DuckDuckGo is a search engine that has a Tor Exit Enclave and hidden service. This site is focused on the safe, secure searching of its users.

  • Since DNS is not used in Tor, it appears that HTTPS is less secure due to its reliance on DNS

  • Considering that the Tor Hidden Service protocol encrypts traffic end-to-end, does that remove any threats that exist when compared to a HTTPS session?

  • Is MITM risk reduced?

  • Is name resolution more secure than DNS? (protection from spoofers)

  • Are there additional risks?

Please provide additional details and information. For example, how does Tor HSP compare to HTTPS + IPSEC + DNSSec (or the lack of the latter two)?

  • "threat protection". what or who is your threat? from whom do you seek protection?
    – ordag
    Mar 7, 2012 at 17:36
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    @ordag - I want to list the knowns and unknowns threats between each (TOR vs HTTPS) and see where they overlap and where they are different. So far, the utilization of DNS seems to be a key differentiator. Mar 7, 2012 at 17:45

4 Answers 4


makerofthings7 wrote:

it seems TOR is better/more secure since it doesn't use DNS, and it doesn't rely on CAs

Just as it's ultimately the user's responsibility to verify a TLS certificate before accepting it, it's the user's responsibility to verify that an onion address is the intended address. By starting with

  • (a) I know an onion address
  • (b) I know a regular domain name (f.ex. "google.com")

you are stating, by hypothesis:

  • (a) I have solved a tricky problem
  • (b) I have yet to solve a tricky problem

and (a) directly implies more security than (b) because of the stronger hypothesis.

But stating (a) actually means "I know how to solve tricky problems" so you should be able to also solve (b). IOW, if you can reliably obtain an onion address (f.ex. over the phone from someone whose voice you know), you should be able to reliably obtain a TLS certificate fingerprint of the website by the same provider.

But you are probably relying on some Internet resource (website, Usenet message, email...) to learn the onion address:

  • (1) do you trust the claimed author of the message?
  • (2) do you trust that the message was really written by this author?

Maybe the message was found on an HTTPS website, and you are back with:

  • (a) verifying that the owner of the website is the person you trust
  • (b) the website you see is the real website, IOW that the TLS certificate is valid.

Maybe the message was found in an email, and you have to check the PGP/GPG (or S/MIME) signature. Then you are back with: who owns this PGP/GPG/S/MIME signature? In any case, you need a trust anchor.

No cryptographic protocol or tool alone solves this problem, because it isn't an algorithmic matter, it's a matter of fact checking, facts like "this key really belongs to this person", and in most cases trusting others to do the fact checking, unless you can meet the guy in person and ask him his key fingerprint, which honestly is rarely the case (I tried with my bank and they had no idea what the fingerprint of the key was).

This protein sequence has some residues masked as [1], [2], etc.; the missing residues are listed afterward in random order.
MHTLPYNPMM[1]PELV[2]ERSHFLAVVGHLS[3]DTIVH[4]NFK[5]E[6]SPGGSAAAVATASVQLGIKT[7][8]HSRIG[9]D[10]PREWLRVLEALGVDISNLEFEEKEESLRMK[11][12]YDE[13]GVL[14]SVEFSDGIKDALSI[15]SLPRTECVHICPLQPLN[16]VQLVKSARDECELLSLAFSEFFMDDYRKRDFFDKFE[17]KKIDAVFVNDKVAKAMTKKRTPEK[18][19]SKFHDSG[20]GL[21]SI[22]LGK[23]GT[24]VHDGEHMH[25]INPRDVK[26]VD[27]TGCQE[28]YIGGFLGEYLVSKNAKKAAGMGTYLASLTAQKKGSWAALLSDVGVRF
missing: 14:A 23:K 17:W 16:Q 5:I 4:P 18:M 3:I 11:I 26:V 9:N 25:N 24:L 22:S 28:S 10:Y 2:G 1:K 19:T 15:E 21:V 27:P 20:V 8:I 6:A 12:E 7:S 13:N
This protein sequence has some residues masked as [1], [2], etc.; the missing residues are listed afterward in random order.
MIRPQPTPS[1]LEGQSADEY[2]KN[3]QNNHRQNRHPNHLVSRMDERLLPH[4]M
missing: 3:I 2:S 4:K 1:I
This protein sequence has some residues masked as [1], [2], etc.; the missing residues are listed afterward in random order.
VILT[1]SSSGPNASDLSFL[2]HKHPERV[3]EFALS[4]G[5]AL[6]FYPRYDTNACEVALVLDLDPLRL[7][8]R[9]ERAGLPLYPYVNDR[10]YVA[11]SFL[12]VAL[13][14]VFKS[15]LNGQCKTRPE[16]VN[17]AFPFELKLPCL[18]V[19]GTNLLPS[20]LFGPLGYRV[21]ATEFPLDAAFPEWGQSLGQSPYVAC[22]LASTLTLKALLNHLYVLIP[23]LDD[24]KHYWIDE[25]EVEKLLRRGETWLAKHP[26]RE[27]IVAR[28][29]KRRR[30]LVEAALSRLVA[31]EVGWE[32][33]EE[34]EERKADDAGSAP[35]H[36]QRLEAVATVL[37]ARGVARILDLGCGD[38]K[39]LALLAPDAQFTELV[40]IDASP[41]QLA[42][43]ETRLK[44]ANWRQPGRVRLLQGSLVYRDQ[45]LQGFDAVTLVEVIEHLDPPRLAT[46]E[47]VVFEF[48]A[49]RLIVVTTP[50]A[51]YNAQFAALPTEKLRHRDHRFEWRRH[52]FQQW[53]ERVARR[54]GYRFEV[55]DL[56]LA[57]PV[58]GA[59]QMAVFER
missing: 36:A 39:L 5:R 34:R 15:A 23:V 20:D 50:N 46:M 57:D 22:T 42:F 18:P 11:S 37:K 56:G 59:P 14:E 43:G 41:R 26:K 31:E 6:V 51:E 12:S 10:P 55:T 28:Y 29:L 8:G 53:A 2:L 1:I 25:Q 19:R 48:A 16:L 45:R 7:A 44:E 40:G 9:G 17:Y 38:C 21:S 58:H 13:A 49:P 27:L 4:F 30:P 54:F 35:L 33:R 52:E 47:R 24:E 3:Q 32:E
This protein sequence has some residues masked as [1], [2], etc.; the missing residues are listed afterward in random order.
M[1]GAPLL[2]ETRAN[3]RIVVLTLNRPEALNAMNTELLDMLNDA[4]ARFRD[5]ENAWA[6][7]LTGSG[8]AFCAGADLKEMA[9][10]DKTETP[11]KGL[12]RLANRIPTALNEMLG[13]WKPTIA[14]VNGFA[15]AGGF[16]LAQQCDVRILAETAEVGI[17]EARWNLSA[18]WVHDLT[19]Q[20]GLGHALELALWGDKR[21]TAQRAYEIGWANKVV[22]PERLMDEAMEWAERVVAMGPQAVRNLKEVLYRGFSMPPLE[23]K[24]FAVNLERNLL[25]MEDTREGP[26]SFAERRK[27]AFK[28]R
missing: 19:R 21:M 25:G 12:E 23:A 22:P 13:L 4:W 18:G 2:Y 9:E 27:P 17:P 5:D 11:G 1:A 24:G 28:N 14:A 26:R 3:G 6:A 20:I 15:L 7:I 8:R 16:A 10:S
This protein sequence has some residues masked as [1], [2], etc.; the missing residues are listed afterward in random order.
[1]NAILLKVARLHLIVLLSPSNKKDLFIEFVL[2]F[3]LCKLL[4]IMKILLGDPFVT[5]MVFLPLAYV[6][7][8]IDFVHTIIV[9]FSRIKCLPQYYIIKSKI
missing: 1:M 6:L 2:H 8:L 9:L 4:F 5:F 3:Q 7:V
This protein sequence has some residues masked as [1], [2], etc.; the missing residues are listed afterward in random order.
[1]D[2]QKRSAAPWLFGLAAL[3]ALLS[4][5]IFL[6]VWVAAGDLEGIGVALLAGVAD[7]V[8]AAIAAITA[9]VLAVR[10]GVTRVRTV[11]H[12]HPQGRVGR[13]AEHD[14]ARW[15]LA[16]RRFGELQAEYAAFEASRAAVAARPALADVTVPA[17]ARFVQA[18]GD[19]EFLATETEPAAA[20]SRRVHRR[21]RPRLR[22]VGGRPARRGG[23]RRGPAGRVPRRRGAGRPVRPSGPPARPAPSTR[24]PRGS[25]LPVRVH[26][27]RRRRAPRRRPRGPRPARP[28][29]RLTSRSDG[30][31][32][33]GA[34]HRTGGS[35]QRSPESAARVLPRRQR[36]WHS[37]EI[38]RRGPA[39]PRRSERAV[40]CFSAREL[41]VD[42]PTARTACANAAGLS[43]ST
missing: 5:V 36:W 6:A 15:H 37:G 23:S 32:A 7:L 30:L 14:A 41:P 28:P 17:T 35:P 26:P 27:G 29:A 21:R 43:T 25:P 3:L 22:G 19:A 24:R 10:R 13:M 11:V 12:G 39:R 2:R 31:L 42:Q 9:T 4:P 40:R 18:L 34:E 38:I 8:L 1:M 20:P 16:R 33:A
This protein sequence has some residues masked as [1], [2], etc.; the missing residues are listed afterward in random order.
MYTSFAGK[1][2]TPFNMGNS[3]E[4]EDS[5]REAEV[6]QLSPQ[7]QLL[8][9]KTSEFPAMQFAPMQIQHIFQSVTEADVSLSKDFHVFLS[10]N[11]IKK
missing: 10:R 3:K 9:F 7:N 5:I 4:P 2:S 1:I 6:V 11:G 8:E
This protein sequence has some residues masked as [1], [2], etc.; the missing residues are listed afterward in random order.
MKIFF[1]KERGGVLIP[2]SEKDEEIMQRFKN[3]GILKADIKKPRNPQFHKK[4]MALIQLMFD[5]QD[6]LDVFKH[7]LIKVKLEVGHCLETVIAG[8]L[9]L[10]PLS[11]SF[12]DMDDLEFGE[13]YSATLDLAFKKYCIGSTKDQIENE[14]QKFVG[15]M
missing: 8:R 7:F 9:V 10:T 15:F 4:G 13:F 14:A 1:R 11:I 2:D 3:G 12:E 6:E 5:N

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    Bank's IT prefer to delegate security responsabilities to experimented pro (like CISCO)... This means: There are very few IT admin in banks, that know how SSL do work... Unfortunately. Mar 22, 2014 at 7:44
  • @f-hauri Seems you meant to say "experienced" or something similar instead of "experimented"? In general I find this answer overly pedantic, perhaps the question was changed after the answer was written? Nov 17, 2016 at 14:07

One problem with HTTPS is that you need to trust the root CA. And most browsers have many of those by default.

With TOR hidden services, the .onion address itself contains a hash of the server public key, so you don't need any CAs.

But the main issue is that .onion addresses aren't very user friendly. So the problem shifts to getting/verifying that you're using the correct .onion address. I see at a glance that stackexchange.com is the site I want, since it's easy to remember. Remembering a .onion address on the other hand is hard.

Some projects such as namecoin aim to create a secure association of user friendly name and a public key. But no such project is integrated into TOR yet.

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    Is there any additional information on how the connection is set up and protected from MITM attacks? Mar 1, 2012 at 22:14
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    @makerofthings7 - isn't the fact that the path to the server is via different (unknown) relays give you at least some protection against MITM? You can set up a rogue relay, but it will only be able to see parts of the communication, so a targetted MITM should be rather difficult.
    – Yoav Aner
    Mar 6, 2012 at 8:49
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    So it seems TOR is better/more secure since it doesn't use DNS, and it doesn't rely on CAs. Add to that complete anonymity and it's quite safe for certain applications Mar 7, 2012 at 17:16